Trump reportedly eyeing GOP House members to join impeachment defense in Senate trial

(File photo by Alex Wroblewski/Getty Images)

President Donald Trump‘s impeachment trial awaits the decision by House Speaker Nancy Pelosi, D-Calif., to set aside political gamesmanship and send two articles of impeachment against President Trump over to the Senate.

But the partisan articles may not be all that’s making the trek to the upper chamber, as the Wall Street Journal is reporting some of the president’s “staunchest defenders” in the House are being considered as part of the president’s Senate defense team.

“The White House is also considering adding some of the president’s staunchest defenders on the House Intelligence and Judiciary committees to the Senate trial team, according to a person familiar with the deliberations,” the WSJ reported.

White House counsel Pat Cipollone will reportedly lead the team, but Trump is said to be considering adding others who have TV experience, according to the article.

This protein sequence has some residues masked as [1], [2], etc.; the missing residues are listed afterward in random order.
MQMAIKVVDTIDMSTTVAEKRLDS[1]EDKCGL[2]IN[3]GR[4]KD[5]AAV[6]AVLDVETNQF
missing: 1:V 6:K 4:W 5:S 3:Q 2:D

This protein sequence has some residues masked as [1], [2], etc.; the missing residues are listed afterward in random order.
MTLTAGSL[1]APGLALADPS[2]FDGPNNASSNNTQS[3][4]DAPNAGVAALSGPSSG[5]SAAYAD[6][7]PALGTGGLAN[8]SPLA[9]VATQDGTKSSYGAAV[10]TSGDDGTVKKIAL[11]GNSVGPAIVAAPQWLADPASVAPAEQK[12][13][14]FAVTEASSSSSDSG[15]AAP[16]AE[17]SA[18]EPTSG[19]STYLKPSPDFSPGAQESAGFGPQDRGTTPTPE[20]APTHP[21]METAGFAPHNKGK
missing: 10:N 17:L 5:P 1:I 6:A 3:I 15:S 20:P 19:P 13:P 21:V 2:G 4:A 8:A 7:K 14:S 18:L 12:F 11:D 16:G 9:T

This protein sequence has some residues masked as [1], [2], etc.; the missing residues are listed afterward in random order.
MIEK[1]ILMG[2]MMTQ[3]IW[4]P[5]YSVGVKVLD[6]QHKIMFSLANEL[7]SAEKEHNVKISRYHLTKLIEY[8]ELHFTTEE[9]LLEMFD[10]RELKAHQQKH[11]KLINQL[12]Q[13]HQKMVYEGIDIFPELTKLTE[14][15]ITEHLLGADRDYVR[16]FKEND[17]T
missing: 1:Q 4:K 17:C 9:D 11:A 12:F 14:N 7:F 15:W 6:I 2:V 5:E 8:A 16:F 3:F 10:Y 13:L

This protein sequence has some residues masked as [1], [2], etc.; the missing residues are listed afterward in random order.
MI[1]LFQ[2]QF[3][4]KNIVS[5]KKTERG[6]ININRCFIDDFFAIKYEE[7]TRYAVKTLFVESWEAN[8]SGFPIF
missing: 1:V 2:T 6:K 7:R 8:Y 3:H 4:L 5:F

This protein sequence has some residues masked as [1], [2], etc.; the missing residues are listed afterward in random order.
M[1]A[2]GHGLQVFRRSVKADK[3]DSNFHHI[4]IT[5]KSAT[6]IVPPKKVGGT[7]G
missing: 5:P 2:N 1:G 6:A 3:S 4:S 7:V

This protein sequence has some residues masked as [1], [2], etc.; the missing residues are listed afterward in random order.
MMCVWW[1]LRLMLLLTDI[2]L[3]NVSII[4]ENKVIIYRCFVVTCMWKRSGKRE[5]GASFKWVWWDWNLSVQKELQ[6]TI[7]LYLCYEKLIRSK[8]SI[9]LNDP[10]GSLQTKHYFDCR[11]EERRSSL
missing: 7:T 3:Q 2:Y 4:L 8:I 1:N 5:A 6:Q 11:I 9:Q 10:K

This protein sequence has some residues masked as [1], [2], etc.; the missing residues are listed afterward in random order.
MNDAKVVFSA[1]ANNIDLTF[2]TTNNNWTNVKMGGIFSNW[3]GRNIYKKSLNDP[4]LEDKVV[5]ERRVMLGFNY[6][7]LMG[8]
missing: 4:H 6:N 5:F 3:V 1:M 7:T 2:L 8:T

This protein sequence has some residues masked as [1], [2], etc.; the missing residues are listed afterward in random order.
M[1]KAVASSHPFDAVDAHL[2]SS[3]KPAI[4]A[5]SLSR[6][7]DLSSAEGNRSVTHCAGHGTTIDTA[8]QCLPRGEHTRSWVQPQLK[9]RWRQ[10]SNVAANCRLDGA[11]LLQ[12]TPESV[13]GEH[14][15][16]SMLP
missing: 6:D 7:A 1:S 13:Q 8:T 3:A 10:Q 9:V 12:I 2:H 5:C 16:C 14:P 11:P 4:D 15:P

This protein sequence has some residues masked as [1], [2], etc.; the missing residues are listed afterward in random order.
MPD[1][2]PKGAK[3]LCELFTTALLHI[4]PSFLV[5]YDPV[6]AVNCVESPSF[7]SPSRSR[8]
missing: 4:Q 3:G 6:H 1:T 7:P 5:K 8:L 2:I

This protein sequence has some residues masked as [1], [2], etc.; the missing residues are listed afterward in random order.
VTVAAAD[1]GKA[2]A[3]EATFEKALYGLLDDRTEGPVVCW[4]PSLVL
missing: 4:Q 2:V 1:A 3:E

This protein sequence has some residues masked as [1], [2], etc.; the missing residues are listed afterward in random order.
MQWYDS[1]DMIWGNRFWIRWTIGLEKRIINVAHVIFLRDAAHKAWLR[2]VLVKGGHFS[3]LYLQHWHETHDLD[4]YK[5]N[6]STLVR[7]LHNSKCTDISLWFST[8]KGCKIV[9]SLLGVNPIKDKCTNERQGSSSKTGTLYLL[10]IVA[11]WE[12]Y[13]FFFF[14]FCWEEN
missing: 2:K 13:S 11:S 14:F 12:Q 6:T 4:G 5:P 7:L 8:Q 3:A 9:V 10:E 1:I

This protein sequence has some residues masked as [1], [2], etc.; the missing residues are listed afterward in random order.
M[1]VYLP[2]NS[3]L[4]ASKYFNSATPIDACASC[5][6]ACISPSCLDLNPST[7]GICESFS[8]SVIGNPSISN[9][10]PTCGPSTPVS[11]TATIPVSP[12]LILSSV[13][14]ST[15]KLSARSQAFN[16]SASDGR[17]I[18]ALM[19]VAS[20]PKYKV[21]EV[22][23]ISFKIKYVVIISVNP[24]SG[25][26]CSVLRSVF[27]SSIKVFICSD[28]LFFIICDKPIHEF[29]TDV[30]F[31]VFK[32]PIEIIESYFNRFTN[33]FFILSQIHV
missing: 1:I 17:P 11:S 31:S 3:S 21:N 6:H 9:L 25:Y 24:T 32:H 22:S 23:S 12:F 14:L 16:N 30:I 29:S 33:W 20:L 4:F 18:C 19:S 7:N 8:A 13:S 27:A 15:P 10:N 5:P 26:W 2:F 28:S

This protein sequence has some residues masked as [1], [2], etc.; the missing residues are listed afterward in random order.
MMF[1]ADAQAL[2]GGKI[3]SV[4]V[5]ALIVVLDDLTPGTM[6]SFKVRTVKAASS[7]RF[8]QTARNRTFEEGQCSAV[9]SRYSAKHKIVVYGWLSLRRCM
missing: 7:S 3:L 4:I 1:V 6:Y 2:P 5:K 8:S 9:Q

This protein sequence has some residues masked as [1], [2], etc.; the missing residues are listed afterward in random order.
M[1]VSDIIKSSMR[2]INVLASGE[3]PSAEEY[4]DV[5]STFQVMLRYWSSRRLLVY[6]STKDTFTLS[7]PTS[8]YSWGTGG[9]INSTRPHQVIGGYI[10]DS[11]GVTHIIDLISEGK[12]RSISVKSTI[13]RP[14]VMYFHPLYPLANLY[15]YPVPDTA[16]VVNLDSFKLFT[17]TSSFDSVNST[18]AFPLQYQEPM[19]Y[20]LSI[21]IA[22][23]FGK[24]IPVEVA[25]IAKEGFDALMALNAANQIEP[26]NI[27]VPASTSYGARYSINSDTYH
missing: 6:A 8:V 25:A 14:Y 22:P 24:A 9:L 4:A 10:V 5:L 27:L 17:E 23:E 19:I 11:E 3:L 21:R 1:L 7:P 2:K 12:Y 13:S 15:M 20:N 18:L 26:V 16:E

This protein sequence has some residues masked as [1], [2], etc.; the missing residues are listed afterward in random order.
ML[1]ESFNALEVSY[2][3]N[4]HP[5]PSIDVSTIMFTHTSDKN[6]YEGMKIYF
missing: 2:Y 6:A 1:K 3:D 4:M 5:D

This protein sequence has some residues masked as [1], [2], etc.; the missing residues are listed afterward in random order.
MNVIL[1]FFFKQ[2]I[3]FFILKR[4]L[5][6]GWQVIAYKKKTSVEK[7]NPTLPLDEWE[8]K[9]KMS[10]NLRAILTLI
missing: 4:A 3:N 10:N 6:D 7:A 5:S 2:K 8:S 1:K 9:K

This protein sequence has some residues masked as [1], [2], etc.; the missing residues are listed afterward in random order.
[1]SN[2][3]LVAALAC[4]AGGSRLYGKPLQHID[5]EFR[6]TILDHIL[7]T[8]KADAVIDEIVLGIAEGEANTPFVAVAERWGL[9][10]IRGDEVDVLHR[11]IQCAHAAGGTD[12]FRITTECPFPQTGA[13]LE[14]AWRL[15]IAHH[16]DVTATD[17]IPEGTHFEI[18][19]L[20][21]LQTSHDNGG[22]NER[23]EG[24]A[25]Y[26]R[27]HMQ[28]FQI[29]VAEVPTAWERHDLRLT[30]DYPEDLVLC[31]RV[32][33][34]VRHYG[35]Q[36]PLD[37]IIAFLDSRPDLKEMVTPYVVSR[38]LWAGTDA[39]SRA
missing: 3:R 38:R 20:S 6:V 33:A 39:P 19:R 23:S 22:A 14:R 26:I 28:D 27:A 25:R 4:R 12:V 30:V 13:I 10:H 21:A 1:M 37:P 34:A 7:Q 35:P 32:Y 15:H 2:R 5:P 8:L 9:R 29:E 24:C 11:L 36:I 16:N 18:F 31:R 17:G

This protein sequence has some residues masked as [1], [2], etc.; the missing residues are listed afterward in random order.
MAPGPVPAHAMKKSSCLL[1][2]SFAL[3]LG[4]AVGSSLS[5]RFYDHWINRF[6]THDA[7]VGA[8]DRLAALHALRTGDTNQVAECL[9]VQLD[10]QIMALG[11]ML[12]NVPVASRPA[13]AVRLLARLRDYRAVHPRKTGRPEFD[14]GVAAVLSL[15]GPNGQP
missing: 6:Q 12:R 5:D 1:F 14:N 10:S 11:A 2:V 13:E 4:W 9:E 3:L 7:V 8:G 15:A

The president’s personal attorney Jay Sekulow is one name mentioned, in addition to Harvard Law Professor Alan Dershowitz.

As for potential Republican members of the House, any such list must include Rep. Jim Jordan, R-Ohio, a vocal President Trump supporter.

Jordan was a temporary addition to the House Intelligence Committee as Democrats moved their partisan impeachment effort from behind closed doors in the basement of Congress to the public realm with their dog and pony show trial.

He was assigned to the panel to complement Rep. Devin Nunes R-Calif., the ranking minority member.

Nunes would also be at the top of any such list. And while she is not an attorney, Rep. Elise Stefanik, R-N.Y., proved to be an effective defender of the president during the House impeachment hearings.

Rep. Doug Collins, R-Ga., the ranking member of the House Judiciary Committee, is another staunch Trump supporter sure to be on the list. Another possibility from the committee is Rep. Matt Gaetz, R-Fla, as the lawyer may be the president’s most vocal supporter in Congress.

Tulane Law Adjunct Professor Ross Garber, an impeachment law expert and CNN legal analyst, suggested that Senate Democrats may object to such additions.

Garber tweeted: “Curious that members of the Legislative Branch would formally represent the Executive, esp in a House v POTUS proceeding. I’d expect an objection from managers/Senate Dems. (Informal advice is one thing, but acting as the President’s – or Presidency’s – lawyers is different.)”

In a follow up tweet, Garber raised possible ethics questions about House members acting as lawyers in the trial:


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